puzzled at his loss of control but dismissed it as being either
excitement or cobweb syndrome and turned to watch him surf.
And, oh, how he surfed! He arced right then cut back hard left,
sending a silver slab of river into the air! He rode high on the wave
then paddled like a madman to regain the trough. He sometimes
one-handed his paddle and with his free hand excitedly gestured in
what I gathered to be some sort of esoteric magiamancy. On that
wave he was Resident in the State of Glee, Sir Surfmeister, the
Knave of Wave, the Earl of Curl (I did noticed the absence of flat
spins, though, a move commonly found in his rodeo poke of
“HihOtTa...hUckINhIsHhOoK...hEnhIHyiP!” he shouted
indecipherably above the shish of the river.
Shipsafire! There he goes speaking in tongues, I thought.
Exultation Manifestation! Somebody hand that boy a snake!
Even the branches of the trees seemed to celebrate his joy! An
unaccountable breeze blew in, bending the leaves and branches left
when he surfed left, right when he surfed right. They trembled and
reached when he rode high on the wave, and rebounded in a flutter
when he skittered down into the trough. And he surfed and surfed
I finally worked my way up into an adjacent eddy to better watch
this shredfest (and to remind him that he had been on that wave for
a long, long time). At that moment a fan of sunrays broke through
the clouds, illuminating my friend on his stage and a...
strand of monofilament line running from his mouth to the whippy
overhanging branch of a riverside beech tree. I looked closer and
saw a colorful spinner-bait skewering his bottom lip. Trout Mask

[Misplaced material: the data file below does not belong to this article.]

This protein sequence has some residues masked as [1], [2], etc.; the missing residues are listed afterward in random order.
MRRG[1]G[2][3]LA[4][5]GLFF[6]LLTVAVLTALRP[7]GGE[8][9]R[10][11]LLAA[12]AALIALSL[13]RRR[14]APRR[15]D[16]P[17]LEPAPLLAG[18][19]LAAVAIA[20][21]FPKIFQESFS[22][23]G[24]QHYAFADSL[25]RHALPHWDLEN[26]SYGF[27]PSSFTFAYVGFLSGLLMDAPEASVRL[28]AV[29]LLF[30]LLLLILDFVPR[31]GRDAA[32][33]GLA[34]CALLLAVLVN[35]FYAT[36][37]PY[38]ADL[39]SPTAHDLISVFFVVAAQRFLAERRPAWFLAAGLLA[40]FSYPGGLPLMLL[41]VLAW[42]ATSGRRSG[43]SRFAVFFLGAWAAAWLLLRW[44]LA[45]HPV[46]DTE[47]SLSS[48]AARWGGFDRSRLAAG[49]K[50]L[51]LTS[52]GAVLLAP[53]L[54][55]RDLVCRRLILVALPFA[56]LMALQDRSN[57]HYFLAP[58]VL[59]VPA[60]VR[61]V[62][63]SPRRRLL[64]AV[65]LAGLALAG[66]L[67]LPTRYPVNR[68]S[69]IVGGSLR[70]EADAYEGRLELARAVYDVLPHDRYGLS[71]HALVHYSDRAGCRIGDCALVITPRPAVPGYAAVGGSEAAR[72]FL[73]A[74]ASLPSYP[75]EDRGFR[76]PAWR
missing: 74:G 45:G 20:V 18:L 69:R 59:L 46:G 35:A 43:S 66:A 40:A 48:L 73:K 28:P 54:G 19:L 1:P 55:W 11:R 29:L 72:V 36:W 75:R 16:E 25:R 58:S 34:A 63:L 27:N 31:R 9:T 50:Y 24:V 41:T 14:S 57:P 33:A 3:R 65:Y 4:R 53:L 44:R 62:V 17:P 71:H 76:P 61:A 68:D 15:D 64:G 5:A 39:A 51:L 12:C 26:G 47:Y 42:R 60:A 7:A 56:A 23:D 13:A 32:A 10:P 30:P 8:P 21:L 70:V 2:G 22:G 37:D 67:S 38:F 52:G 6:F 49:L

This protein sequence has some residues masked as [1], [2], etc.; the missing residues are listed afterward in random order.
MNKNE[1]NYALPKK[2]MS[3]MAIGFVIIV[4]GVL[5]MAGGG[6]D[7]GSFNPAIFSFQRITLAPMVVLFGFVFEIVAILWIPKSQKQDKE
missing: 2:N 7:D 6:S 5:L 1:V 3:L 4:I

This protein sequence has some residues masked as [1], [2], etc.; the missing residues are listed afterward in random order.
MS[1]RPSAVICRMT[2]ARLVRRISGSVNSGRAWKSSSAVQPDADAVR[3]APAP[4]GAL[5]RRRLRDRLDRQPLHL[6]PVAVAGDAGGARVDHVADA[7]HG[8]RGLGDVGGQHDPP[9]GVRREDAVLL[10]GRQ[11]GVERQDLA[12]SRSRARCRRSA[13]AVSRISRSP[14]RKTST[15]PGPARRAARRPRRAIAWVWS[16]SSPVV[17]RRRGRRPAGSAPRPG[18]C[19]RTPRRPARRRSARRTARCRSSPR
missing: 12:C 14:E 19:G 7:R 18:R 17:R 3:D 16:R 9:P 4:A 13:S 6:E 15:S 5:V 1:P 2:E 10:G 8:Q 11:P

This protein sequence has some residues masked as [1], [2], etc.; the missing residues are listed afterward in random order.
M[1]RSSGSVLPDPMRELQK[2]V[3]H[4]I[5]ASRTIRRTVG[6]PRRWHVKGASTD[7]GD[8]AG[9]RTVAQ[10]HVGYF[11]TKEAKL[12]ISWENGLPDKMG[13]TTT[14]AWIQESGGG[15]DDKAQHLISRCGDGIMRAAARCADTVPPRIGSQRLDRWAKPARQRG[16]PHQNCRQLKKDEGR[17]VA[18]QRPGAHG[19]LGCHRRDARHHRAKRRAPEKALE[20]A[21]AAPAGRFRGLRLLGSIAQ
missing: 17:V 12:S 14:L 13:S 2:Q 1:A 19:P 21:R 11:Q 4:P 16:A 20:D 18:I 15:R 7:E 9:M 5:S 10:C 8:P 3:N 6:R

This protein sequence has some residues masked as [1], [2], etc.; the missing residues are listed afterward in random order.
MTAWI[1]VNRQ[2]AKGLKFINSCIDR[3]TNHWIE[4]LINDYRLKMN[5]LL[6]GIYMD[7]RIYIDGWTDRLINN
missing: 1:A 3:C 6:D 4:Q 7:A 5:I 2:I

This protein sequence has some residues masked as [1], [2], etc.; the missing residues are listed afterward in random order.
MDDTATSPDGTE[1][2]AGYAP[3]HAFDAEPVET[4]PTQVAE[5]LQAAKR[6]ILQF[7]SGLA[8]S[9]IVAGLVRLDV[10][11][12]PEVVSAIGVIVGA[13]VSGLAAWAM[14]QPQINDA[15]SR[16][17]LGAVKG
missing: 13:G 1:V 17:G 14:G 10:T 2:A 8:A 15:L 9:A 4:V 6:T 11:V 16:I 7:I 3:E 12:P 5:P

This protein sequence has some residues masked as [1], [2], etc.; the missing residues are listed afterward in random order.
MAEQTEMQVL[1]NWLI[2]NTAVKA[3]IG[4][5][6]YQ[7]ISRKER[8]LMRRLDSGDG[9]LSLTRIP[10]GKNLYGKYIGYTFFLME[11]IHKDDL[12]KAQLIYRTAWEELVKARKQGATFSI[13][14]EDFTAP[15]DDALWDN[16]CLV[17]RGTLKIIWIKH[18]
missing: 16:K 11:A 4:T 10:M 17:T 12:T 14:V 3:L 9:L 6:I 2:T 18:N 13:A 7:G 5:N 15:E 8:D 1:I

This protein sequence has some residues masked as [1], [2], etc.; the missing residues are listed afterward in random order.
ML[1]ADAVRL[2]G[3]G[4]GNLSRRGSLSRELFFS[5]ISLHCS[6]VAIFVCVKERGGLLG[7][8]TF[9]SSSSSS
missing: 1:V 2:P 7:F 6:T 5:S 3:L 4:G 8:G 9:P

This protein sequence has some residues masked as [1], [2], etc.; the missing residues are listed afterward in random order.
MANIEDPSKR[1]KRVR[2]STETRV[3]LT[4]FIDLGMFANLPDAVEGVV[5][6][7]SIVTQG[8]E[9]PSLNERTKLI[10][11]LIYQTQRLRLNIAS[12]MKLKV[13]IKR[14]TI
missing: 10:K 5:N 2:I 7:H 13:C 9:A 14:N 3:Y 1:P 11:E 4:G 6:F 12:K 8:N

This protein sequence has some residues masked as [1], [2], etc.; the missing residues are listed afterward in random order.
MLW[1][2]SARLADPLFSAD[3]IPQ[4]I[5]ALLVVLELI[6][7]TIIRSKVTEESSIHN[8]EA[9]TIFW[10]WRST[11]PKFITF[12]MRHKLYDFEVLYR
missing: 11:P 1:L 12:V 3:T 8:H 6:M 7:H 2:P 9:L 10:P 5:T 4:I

Replica; Captain Beefheart where art thou.
“Hi HotTa HucKin HiSh HoOk Hen Hi HyIp!” he shouted above
“What? Dude, you’ve gotta fish hook in your lip!” I shouted back.
I then watched in awe as he slid down the trough of the wave, the
silver blade of the spinner-bait twirling from his lip like the
propeller of a plane during takeoff. The Spruce Goose in
Appalachia. Ho, ho.
“Hold on, bro! I’m coming!” I shouted.
I beached my boat and pulled a small Home Depot bow saw (Saw
With An Attitude printed in bold letters on the guard) from under
my floatbag. I ran up the bank to the tree where I jumped up and
grabbed a low limb. I pulled myself up past the “Frankie loves
Johnnie” carvings and carefully shinnied out to near the
transgressing branch. I reached out and...commenced to saw!
Green bark then white sawdust flew as the blade bit into the limb.
The limb soon began to bend as I severed its fibers then broke
away completely, falling into the river. Catch and Release, the
credo of modern day Apostles of the Trout; Issac W. would be
I jumped from the tree and raced down the bank to where Timbo
had found an eddy. Hand over hand he reeled in his tether then
chewed through the line until only a six inch strand remained. He
threw the limb and wadded line on the bank.
“Heckfire! This must be at least fifteen pound test line!” he said,
twirling the line between his fingers. “I wasn’t going anywhere!”
“Yeah, some fisherman going after one of those trophy Browns for
sure,” I answered. “Must have been long-casting for that big eddy
across the river and hung his line in the tree, broke it off and left it
dangling. Dangling that is until you came along, Fishface!”
“Son-of-a-bitch, this hurts!” he exclaimed, fingering the lure still
stuck in his lip, pink saliva stringing away. “The barb is all the way
I ran down to my Diamond Back and pulled out a Fourteen-In-One
biketool from the repair bag then raced back to my wounded
“Here, let me see that,” I said. I gingerly held the lure, snipped off
the barb, then pushed the hook back through and out of his lip.
“Want this?” I asked, shaking the colorful fish-carrot at my friend.
“Heck, no! Throw it away!”
We paddled together the short distance to the take-out. I spun my
Diamond Back to the put-in and retrieved our vehicle while Timbo
waited. We were soon on our way out and as we passed Enoch’s
Country Store, I looked at his sign again and began chuckling.
“What’s so funny?” Timbo asked.
“I’m beginning to understand this Sign reading thing a little better
now,” I answered.
“What do you mean?”
“Look at the words “wood” and “fishing tackle” in Enoch’s sign.
Now That was a portent if there ever was one--you just didn’t
catch it! Plus you said that you were going to spend a lot of time
on that wave, which you did. Signs galore--everywhere--in my
“Shut up and drive, smartass! I need for ol’ Doc Zach to look
I turned onto the main road and floored it for home.